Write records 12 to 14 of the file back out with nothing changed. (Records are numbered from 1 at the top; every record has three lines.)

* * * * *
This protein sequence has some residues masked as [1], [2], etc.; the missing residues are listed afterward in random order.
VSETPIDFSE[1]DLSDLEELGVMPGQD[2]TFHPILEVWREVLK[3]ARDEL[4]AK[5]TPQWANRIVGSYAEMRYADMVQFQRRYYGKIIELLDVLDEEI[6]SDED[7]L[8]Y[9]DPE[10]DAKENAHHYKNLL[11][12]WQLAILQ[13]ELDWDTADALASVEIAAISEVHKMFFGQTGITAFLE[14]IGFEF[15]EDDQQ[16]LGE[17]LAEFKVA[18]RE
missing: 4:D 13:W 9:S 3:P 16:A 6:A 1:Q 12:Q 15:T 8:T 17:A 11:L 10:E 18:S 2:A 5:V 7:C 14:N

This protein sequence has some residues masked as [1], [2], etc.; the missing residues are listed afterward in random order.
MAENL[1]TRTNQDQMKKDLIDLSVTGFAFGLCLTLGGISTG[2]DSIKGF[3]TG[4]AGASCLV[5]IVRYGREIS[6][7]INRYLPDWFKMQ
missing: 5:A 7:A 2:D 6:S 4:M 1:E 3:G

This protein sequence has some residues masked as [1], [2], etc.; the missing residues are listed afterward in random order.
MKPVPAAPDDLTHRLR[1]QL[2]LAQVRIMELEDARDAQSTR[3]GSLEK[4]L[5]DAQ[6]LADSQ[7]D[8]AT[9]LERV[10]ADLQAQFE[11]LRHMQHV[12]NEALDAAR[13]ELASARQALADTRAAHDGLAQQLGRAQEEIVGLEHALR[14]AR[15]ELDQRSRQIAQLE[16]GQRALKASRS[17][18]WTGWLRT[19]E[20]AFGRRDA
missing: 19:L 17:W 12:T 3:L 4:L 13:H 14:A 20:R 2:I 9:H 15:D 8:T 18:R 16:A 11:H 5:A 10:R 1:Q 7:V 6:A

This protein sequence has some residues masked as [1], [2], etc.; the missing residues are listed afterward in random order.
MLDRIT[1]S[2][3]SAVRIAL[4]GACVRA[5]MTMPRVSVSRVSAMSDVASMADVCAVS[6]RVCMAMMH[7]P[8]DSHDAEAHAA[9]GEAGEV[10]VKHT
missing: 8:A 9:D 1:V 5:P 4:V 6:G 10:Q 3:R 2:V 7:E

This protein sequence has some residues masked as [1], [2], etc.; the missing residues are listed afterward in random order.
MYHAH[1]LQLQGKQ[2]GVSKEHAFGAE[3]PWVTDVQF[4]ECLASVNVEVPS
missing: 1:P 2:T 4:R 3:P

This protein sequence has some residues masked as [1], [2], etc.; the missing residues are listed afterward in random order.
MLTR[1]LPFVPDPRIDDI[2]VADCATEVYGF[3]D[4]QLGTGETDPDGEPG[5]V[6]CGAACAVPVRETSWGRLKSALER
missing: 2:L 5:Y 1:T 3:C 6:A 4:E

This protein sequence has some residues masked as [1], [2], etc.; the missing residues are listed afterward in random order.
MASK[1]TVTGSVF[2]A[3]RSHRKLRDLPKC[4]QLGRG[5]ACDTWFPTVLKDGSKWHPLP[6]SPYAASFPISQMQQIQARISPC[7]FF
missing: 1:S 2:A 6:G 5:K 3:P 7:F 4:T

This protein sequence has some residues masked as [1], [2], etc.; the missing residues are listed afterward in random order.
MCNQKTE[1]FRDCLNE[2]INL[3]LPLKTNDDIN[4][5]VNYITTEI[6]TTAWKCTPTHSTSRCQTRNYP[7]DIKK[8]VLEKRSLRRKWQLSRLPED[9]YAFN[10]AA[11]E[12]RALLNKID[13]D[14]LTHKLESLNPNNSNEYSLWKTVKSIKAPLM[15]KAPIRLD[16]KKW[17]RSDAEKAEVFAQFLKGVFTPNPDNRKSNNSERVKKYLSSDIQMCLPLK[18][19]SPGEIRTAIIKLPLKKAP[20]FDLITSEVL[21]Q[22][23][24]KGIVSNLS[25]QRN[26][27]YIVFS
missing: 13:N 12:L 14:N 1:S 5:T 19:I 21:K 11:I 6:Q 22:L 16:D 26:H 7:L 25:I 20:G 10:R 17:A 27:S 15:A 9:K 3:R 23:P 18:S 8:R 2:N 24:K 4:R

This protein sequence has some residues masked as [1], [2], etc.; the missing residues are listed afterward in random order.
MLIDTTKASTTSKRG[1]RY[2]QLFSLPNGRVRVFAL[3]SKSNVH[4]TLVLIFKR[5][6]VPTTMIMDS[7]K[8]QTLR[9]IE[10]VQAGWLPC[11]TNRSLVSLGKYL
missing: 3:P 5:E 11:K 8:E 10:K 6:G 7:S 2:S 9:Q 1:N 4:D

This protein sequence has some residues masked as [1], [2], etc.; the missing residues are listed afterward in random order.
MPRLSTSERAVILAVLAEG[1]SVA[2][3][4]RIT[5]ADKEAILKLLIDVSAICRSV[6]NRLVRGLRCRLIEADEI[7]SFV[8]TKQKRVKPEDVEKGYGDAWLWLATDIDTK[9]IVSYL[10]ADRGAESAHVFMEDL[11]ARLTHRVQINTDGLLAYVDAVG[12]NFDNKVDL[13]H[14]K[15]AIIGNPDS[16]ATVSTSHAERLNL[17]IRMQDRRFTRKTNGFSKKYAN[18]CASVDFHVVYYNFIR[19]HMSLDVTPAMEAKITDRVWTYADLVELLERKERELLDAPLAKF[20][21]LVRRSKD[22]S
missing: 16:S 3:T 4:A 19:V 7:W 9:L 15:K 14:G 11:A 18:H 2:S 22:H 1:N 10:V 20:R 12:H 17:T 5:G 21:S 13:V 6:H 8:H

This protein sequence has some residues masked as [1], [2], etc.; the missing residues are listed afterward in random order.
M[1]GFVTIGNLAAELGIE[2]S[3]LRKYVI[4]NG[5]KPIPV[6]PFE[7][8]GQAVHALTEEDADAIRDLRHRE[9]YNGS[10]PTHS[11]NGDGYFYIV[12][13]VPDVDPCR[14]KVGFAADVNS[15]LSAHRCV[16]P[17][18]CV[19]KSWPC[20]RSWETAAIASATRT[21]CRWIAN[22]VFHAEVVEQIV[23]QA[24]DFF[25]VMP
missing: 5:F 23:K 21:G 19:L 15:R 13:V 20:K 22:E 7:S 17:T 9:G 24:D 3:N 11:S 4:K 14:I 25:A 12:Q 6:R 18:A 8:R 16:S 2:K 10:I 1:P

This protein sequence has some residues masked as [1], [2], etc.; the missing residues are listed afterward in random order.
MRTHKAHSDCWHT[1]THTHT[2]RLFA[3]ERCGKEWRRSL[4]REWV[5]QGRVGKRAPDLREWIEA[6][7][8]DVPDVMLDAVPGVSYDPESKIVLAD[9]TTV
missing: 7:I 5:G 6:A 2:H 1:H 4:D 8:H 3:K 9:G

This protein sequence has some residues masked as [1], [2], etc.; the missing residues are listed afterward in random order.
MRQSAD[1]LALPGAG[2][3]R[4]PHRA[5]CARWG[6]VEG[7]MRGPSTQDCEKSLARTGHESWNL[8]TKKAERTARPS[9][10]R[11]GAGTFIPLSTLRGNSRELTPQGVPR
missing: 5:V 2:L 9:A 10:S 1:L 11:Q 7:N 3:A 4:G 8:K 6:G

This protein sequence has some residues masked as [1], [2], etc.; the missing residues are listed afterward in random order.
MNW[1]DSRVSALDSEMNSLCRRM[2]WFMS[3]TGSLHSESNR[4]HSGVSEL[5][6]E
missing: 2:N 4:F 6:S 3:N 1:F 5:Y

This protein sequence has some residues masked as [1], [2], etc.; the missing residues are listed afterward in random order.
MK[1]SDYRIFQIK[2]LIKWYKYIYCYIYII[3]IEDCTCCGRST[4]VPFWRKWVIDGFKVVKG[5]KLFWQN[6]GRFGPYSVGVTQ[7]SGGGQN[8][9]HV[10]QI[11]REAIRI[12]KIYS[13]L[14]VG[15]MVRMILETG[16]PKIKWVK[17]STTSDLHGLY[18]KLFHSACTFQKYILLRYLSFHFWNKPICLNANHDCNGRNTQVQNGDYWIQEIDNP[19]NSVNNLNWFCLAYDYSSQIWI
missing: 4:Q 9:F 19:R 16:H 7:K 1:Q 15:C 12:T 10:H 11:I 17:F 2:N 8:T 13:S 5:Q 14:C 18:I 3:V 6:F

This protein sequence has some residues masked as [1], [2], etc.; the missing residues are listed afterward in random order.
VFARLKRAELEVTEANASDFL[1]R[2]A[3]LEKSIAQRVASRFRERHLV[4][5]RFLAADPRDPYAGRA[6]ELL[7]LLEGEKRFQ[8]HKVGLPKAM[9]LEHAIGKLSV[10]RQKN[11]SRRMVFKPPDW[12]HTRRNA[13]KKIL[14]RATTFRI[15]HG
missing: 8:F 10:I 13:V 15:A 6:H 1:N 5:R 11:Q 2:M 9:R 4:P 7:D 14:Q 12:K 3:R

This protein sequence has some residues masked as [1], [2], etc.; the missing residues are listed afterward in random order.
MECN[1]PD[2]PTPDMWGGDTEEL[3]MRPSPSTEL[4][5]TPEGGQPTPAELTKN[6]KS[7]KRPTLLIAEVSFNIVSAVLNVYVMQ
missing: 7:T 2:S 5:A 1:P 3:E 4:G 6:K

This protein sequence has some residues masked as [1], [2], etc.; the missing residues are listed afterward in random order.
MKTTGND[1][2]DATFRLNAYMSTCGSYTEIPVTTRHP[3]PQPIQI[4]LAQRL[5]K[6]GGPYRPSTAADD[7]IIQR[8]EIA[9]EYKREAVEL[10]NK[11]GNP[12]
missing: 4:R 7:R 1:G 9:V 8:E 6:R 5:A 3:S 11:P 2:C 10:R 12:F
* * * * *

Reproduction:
This protein sequence has some residues masked as [1], [2], etc.; the missing residues are listed afterward in random order.
MRTHKAHSDCWHT[1]THTHT[2]RLFA[3]ERCGKEWRRSL[4]REWV[5]QGRVGKRAPDLREWIEA[6][7][8]DVPDVMLDAVPGVSYDPESKIVLAD[9]TTV
missing: 7:I 5:G 6:A 2:H 1:H 4:D 8:H 3:K 9:G

This protein sequence has some residues masked as [1], [2], etc.; the missing residues are listed afterward in random order.
MRQSAD[1]LALPGAG[2][3]R[4]PHRA[5]CARWG[6]VEG[7]MRGPSTQDCEKSLARTGHESWNL[8]TKKAERTARPS[9][10]R[11]GAGTFIPLSTLRGNSRELTPQGVPR
missing: 5:V 2:L 9:A 10:S 1:L 11:Q 7:N 3:A 4:G 8:K 6:G

This protein sequence has some residues masked as [1], [2], etc.; the missing residues are listed afterward in random order.
MNW[1]DSRVSALDSEMNSLCRRM[2]WFMS[3]TGSLHSESNR[4]HSGVSEL[5][6]E
missing: 2:N 4:F 6:S 3:N 1:F 5:Y